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Mn. Tu. Wd. Th. Fr. St. Sn.

1. Under etiquette one understands politeness, behaviour on the course and taking good care of the course. Though the following points are not Rules as such, but represent the integral part of a play.


2. Players should not stand too close to a stroking player and should not disturb their play by moving or talking.


3. Keep yourself from playing, until the group in front is out of range.


4. Players should play at a good pace. Quit the green immediately after all the payers of your group have holed out.


5. Players are entitled to pass groups playing faster.


6. Repair any divot holes. Fill up and rake up in the bunkers after a stroke.


7. Players should not stand on another players line of putt.


8. Players should not take clubs on the green.


9. Put the flagstick carefully back in to the hole cup.




There are over forty terms in this part of the Rules of Golf and these form the foundation around which the Rules of Play are written.


A good knowledge of the defined terms is very important to the correct application of the Rules.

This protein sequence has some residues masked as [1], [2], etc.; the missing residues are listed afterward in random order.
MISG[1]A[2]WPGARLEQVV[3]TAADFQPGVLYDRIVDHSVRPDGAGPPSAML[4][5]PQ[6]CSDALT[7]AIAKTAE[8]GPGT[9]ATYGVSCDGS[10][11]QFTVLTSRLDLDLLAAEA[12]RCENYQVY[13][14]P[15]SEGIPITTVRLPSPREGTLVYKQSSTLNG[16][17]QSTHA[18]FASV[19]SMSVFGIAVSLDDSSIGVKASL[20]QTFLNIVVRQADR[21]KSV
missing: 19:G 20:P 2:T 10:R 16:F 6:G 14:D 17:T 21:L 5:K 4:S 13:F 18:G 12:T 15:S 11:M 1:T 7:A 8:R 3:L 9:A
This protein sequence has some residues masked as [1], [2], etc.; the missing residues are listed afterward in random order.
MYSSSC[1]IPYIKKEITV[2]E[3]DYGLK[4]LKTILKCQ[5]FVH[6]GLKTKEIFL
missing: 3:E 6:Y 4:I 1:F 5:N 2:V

Tee is the starting place for the hole to be played marked with two tee-markers.


Up to green- is all the territory of the golf course for the hole to be played, except the area of tee and green and all the obstructions.


Obstructions are any bunkers or any water hazards.


Green is a ground specially prepared for putting with a hole on it, which must be 4,25 inches.


Out of bounds is a territory prohibited for a play and is not a part of a golf course. The ball is defined as out of bounds when all of it lies out the bounds.


Loose impediments any natural object such as stones, leaves, twigs, if it is not fixed, grown, ingrained or stuck to a ball.


Obstructions is anything artificial, except:

a) objects defining boundaries of a course;

b) any part of an immovable artificial object that is out of bounds;

c) any construction declared by the Committee in the Local Rules to be an integral part of the course.


Casual water is any temporary accumulation of water on the course that is not in a water hazard and is visible before or after the player takes his stance. Dew and frost are not casual water.


Ground under repair is any part of the course so marked by order of the Committee. It also includes material piled for removal and a hole made by a green-keeper, even if not so marked.


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